Tropfest Cancellation Brings Out Supporters
Some 23 years ago, Tony Polson gathered a group of cast, crew and creatives together for a short film screening at the Tropicana Cafe in Sydney’s Darlinghurst.
What started as a way to celebrate filmmaking with mates then grew to become one of the most popular cultural events in Australia, and the biggest short film festival in the world. Over the past two decades, Tropfest has showcased some of Australia’s most talented creatives – and opened many doors for them as the reputation for this festival grew.
But more than that, it was an arts event that appealed to all Australians, whether they were in creative fields or not. Audiences flocked to see Tropfest films at live events in Sydney and around the world, Fairfax newspapers offered DVDs of the finalist films after the event and, more recently, it was event screened live on SBS.
So when Tony Polson made an announcement on 12 December that the 2015 Tropfest event was cancelled, it sent shockwaves through the Australian community. The finalists had just been notified, the event was less than a month away, and prestigious judges (including US actress Susan Sarandon) were ready to go. But Polson had uncovered some serious issues with funding for the renowned film festival – namely debts “well into six figures”.
“In the past week or so, I have been made aware that the company contracted to raise the funding and administer the Tropfest event is unable to move forward for financial reasons,” he says in a statement posted on the Tropfest Facebook page.
“It goes without saying that this announcement is the most difficult one I’ve made in Tropfest’s 23 year history. My heart goes out to this year’s 16 filmmaking finalists, to our incredible list of sponsors and partners, and of course to our loyal and beloved audience.”
Polson statement suggests it’s still too early to figure out exactly what’s happened or whether the festival will bounce back, but after receiving a flood of support from fans and sponsors, it’s clear they are doing whatever they can to recover from this disaster.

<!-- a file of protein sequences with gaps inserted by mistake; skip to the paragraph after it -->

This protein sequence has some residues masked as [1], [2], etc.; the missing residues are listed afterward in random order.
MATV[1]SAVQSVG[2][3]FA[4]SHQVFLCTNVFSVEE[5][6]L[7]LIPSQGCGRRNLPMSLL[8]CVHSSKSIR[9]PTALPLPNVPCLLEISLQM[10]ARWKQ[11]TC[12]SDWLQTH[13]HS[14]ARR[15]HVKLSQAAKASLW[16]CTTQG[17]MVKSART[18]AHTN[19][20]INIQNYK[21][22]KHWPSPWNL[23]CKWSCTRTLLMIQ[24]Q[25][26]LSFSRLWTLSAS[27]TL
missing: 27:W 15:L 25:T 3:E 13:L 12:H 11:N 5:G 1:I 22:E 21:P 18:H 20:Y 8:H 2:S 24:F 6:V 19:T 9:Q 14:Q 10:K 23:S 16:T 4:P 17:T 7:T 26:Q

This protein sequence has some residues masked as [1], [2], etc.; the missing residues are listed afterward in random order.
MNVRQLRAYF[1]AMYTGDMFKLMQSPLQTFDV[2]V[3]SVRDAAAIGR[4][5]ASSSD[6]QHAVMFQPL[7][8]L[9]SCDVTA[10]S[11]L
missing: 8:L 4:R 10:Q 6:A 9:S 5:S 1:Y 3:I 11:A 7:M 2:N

“Since yesterday’s announcement, Tropfest has been overwhelmed by the outpouring of support from individuals and organisations around Australia.”
Polson has told The Sydney Morning Herald and other news outlets that the festival is “assessing its next steps” at this stage, including legal action against an unnamed company involved in the financial mismanagement.
Artists involved in the festival remain positive that it will continue in the future – especially with so much support in the wake of these issues. Long time Tropfest presenter Adam Spencer told ABC News that he will do whatever he can to help and believes the festival will fight through these challenges.
“She’s a tough old beast, Tropfest,” he says. “I was lucky enough to kiss Salma Hayek on the cheek, on stage, in the rain in 1999.
“I will do everything I can to make that happen again.”
Many of the fans on Tropfest’s Facebook page have also said they would be happy to go back to basics if it meant the festival would continue.
“JOHN, it doesn’t have to be the big fancy doo (sic), make it humble again, ppl will still come – we don’t have to have all the celebrity hype,” Penny Willcocks writes, suggesting they “put it on in the park like they do ‘cinema under the stars’ as long as the finalists get to showcase their talents and get their trophies and prizes, thats what counts most!!!”
Images: Screenshots from the Tropfest website, source: supplied.